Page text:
Ranked as important as Uluru or the Great Barrier Reef and listed as a World Heritage Site in 1992, Fraser Island is an area of outstanding natural beauty. As the largest sand island in the world it is 123km in length and has an area of 184,000 hectares. Boasting 250km of soft, sandy beaches, 40km of strikingly colourful sand cliffs, tall rainforests growing on low-nutrient sands and divine ‘clear water’ and ‘dark water’ lakes. Fraser Island has a rich diversity of ecosystems such as the varied wildlife of the mangroves and is a global example of geographical processes and biological evolution.
Fraser Island has a rich and diverse history. The Butchulla people are the indigenous people of Fraser Island. Their traditional name was K’gari which means paradise and according to Butchulla legend Fraser Island was named K’gari after the beautiful spirit who helped Yindingie, who was a messenger of the great god Beeral, create the land. As a reward to K’gari for her help Beeral changed her into an idyllic island with trees, flowers and lakes. For company he added people, birds and animals. Captain Cook first made contact with the Fraser Island Butchulla people in 1770 and whilst Captain Matthew Flinders had peaceful meetings with them in 1799 and 1802 subsequent colonisation by the Europeans caused conflict and the decline of the Aboriginals.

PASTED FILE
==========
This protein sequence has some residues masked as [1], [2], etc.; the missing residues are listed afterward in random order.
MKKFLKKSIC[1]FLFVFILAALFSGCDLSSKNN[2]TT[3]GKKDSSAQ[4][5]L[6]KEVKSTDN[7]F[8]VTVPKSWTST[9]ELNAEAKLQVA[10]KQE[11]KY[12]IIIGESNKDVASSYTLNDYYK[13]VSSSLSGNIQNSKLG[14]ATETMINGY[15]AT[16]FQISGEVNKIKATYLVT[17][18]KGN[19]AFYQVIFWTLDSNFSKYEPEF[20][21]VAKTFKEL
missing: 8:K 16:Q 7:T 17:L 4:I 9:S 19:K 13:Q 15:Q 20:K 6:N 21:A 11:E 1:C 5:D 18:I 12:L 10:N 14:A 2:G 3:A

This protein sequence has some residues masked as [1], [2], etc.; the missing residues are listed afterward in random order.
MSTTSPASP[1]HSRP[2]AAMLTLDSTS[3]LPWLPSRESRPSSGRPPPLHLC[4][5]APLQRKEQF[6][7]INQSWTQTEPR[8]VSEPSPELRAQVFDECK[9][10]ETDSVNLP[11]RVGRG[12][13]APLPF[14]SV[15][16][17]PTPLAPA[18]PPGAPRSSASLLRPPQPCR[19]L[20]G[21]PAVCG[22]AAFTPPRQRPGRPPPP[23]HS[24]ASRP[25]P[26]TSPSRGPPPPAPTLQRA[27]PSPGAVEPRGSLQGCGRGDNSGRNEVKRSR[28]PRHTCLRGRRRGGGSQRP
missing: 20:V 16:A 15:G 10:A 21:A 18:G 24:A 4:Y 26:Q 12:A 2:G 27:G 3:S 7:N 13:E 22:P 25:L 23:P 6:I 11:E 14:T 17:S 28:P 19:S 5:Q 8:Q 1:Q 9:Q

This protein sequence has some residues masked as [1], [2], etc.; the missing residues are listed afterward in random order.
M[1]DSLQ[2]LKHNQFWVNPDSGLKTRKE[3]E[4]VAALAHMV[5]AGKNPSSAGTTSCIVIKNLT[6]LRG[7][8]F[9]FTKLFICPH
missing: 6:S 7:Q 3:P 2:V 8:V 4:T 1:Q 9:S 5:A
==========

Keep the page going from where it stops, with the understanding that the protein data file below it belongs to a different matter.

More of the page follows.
An amazing and unique photo opportunity awaits you near the Pinnacles where the SS Maheno shipwreck is partly submerged under the soft, golden sands. This landmark attraction is one of Fraser Islands most famous shipwrecks. Built in 1905, the SS Maheno was one of the first turbine-driven steamers which regularly sailed between Sydney and Auckland until it was recommissioned as a hospital ship. However, in 1935 it was sold to Japan as scrap and had its rudders removed. On the way to Japan the ill-fated ship was caught in a vicious cyclone when it reached Queensland waters causing it to drift helplessly on to Fraser Island’s ocean beach.
A lot of my fellow travellers were adventurous, camping on Fraser Island and reported seeing dingoes in their native environment. However, before I left for Australia, I had pre-booked a Cool Dingo Tour, but I wasn’t to be disappointed – it was a lot of fun! With our lively guide Jess at the wheel of a 4×4 coach, the tour along the sandy roads was always eventful, with the jeep getting stuck in the sand! However, with a lot of shouting and cheering we somehow willed the jeep out of the sands creating a fun and lively atmosphere and winning our freedom!
Riding along 70-mile beach, the coach stopped and gifted us the amazing opportunity of boarding a sea plane and therefore enjoying the amazing views from the air of this beautiful island. Fraser Island was definitely one of the best places I have visited in Australia and comes highly recommended. Don’t miss out!!
Teaching resources available for primary teachers: